Oh, yes. I’m working on an epic fantasy novel right now. I love the book, but the middle got me stalled for a bit—sometimes with large casts of characters it’s hard to weave them all seamlessly together. I can’t wait to share it with the world now that I’ve crossed the hurdle, but it was in limbo for a long time.

Have you ever had an issue in RL and worked it through by writing it out in a story?  Maybe how you thought you’d feel in a situation?

Yeah, I did use a book to help me with a break up. Basically, the entire story has hints and tidbits to all the best parts of the relationship. The novel was a romanticized version of what a perfect relationship could be if it all worked out. It really helped me understand what went wrong, and now I’ll always have this book to remind me.

What’s the wildest scene you’ve imagined and did it make it into a story?

  The wildest scene I’ve ever imaged was a girl cutting her own heart out to replace it with the still-beating heart of an ancient god.

And yes, it did make it into the story!

With so much going on in the world today, do you write to explain?  To get away?  To move past?  To widen our knowledge?  Why do you write?

I write to tell good stories. I love to entertain. The second reason I write, is to highlight the awesomeness of humanity. I love heroes who overcome—or villains who realize life is so much better when celebrated. Sometimes, in science fiction, I write about interesting scientific concepts, but that comes after the good story and awesome heroes.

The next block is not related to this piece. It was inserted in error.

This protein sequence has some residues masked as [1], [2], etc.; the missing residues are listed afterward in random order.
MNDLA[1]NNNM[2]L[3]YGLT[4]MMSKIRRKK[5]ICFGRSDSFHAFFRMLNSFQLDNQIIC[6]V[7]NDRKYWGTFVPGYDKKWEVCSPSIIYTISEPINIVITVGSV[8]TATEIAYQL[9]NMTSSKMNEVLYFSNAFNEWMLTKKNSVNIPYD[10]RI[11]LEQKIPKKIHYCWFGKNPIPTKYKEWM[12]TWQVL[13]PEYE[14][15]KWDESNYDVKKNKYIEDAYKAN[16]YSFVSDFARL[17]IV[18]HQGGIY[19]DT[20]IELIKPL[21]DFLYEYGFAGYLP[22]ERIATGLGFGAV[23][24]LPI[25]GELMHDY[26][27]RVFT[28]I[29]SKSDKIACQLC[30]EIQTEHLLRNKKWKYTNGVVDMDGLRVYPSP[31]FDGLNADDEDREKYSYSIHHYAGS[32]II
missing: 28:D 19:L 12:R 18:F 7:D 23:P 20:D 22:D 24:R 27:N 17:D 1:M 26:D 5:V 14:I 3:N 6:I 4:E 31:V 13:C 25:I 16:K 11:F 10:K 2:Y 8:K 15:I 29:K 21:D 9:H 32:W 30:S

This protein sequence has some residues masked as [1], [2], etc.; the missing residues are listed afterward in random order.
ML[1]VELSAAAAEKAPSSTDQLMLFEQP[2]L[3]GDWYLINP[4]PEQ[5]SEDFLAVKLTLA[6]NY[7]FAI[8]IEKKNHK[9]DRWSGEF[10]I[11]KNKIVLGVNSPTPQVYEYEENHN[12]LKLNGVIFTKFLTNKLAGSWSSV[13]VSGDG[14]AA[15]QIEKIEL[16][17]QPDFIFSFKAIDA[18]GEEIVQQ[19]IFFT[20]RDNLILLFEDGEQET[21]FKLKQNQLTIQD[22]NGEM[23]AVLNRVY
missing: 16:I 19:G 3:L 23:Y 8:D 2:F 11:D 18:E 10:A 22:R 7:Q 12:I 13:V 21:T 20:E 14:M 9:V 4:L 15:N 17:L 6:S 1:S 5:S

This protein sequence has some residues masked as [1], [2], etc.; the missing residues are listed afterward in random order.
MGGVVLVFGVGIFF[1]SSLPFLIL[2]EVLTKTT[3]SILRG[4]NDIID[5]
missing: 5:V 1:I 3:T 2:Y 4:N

What’s next for you as a writer?

Tons. I have a WWI fantasy coming out, an MMA romance, and a science fiction story set on a corrupt space station. So many stories—I can’t wait until they’re all released! Trust me. I’ll have plenty for everyone in the future, and hopefully everyone enjoys!

Release of VICE ENFORCER (Vice City #2)

Blurb

Holding on to a life worth living can be hard when the nightmares of the past come knocking.

Eight months ago, Nicholas Pierce, ex-mob enforcer, faked his death and assumed a new identity to escape sadistic mob boss Jeremy Vice. With no contacts outside the underworld, Pierce finds work with a washed-up PI. It’s an easy enough gig—until investigating a human trafficking ring drags him back to his old stomping grounds.